The day after Halloween, I held a Piano Party (monthly group class) with my students. I took advantage of the holiday to have a Fall/Halloween theme and invited students to wear their Halloween costumes if desired.
We began, as always, by watching a video on YouTube. This time, I picked Jarrod Radnich’s transcription of the Harry Potter movie music, which fit well with our theme. We spent a few minutes afterwards discussing transcription/arranging and remarking on how much practicing Mr. Radnich must have done! 😉
By the way, my husband surprised me with a projector as a birthday gift back in June. The projector has been a fun teaching tool for camps and group classes. (And it is essentially serving as our TV because we don’t own a TV.) Before I had the projector, I showed videos at group classes on my laptop or by holding up my iPad Mini.
Rhythm Dictation Activity
At every Piano Party, I make it a priority to do at least one rhythm activity. I found a really cool idea for rhythm dictation activity at the “O For Tuna” blog. Being the do-it-yourself-er that I am, I designed my own rhythm slides and “heartbeat charts.”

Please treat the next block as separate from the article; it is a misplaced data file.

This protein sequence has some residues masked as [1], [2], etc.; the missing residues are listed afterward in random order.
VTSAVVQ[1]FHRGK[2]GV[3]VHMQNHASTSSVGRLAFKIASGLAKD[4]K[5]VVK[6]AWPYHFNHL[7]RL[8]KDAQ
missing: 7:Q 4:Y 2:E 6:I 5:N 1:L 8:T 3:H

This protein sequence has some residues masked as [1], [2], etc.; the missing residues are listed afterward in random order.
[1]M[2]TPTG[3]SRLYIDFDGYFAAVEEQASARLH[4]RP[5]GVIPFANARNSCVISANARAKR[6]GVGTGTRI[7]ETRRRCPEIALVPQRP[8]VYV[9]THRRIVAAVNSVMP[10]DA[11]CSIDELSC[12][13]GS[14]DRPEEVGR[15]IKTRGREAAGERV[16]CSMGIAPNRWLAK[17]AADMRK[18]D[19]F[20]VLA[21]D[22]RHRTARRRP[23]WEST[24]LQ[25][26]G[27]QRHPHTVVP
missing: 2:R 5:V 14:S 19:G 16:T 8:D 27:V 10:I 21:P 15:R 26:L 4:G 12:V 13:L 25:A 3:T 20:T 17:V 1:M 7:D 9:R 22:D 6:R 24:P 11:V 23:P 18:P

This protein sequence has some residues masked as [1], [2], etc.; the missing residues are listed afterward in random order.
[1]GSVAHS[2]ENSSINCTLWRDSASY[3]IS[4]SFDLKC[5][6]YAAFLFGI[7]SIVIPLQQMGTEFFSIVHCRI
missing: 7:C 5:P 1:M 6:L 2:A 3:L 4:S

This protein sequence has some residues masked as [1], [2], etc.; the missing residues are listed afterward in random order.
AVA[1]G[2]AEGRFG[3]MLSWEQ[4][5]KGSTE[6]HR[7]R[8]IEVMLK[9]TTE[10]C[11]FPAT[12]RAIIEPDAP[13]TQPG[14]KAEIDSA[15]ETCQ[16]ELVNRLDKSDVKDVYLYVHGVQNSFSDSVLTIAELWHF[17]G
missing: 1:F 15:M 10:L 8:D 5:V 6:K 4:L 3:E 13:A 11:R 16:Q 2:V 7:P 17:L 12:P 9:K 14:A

Here is how the activity works: Each student is given a heartbeat chart and some game tokens. The teacher claps/chants a prepared rhythm and asks the students to repeat it back together a couple of times. Once they have internalized the rhythm, the teacher asks them to notate the rhythm on their heartbeat charts using game tokens. (A single token placed in a heart represents a quarter note. Two tokens within a heart represents beamed eighth notes. A blank heart represents a quarter rest.) The teacher walks around the room and provides feedback for students as they work. After a certain amount of time, the teacher describes or displays the correct answer and allows students to self-correct their work as necessary.
For game tokens, I like to use glass gems available in the floral section at the craft stores. Anything goes, though — maybe some holiday-themed erasers would be fun!
I can see this activity becoming a new staple in my group classes. I love the way this activity helps students make the ear-eye connection between how a rhythm sounds and how it looks.
In case you’d like to try this activity, I’ve added free PDFs for the rhythm slides and the heartbeat charts to the Printables page. Visit the Printables > Games page and scroll down to the H’s to find the “Heartbeat Charts for Rhythm Dictation.” Here’s the PDF download:
Heartbeat Charts for Rhythm Dictation (297.1 KiB, 11,482 hits)